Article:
Noise has its place

August 10, 2007

As a serial offender in the commission of various auditory crimes, I confess that I was moved to ask for sundry instances to be taken into consideration on reading Stuart Sim's indictment of " le vice acoustique " ("Time to listen and hear the footprint", Opinion, August 3).

Please forgive my addiction to Marshall amplifiers, bagpipes and the roar of a V8 engine. The case for the prosecution, however, was a little unbalanced. It would seem only fair to admit, for example, that enforced silence has always been used as a form of punishment, and even, in political interrogation, a form of torture just as much as, if not more, than noise.

What seems taken for granted in this thesis is the nature of pollution, pinned on the usual suspects - the car, the consumer, the city itself. But is that self-evident? Mary Douglas addressed these issues in her classic studies of the relation between pollution and social relations. Dirt, she famously concluded, is irremediably social and symbolic, a category arising from a particular cultural order. It is, in brief, "matter out of place", and the danger or disgust we feel from contact with particular materials derives not from their intrinsic properties but how they relate to us and our location within the social nexus. Eating your mum's leftover sandwich is fine, scooping up the end of a stranger's hamburger is disgusting. It is pretty clear that noise has a similar ontogeny.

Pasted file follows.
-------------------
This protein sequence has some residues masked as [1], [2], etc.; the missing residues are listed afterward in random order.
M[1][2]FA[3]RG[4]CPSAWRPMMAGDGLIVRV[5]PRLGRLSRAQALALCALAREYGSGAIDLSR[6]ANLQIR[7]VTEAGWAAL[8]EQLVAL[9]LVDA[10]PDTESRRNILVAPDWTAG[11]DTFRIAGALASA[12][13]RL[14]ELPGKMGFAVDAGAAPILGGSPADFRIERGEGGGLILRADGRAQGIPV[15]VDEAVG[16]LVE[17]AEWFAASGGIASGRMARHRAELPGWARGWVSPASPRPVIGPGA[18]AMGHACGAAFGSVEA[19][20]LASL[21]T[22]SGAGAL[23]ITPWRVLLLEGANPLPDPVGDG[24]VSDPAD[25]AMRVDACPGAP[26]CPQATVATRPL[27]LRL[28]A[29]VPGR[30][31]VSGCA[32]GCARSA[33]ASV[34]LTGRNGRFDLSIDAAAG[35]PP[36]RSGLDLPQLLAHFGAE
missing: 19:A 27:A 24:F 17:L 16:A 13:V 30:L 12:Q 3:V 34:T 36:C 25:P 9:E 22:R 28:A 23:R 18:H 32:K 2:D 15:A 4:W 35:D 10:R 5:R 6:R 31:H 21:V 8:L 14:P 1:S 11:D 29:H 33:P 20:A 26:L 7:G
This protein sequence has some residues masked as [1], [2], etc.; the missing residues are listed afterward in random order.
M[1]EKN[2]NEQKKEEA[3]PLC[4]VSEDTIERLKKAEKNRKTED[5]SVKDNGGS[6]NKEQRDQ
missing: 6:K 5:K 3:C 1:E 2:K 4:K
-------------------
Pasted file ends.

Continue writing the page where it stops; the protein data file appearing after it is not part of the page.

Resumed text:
One person's music is another's racket. Techno or the pipes of the Black Watch become noise only in the wrong place, suggesting that these issues relate to regulation of spaces rather than noise in itself. It is extremely dangerous to assume that those things some of us consider self-evidently desirable will find a welcome in every way of living.

Douglas pointed out that we need to grasp the degree to which our institutions think for us. The idea of a "footprint" in relation to carbon emissions may be a useful metaphor, but when it starts to become an inappropriate and inflexible way of shaping how we think about the regulation of quite disparate areas of human life, then we risk far too much of real value in our lives. As George Santayana remarked, about one form of noise: "Music is useless, as is life."

Leslie R. Gofton
Durham University

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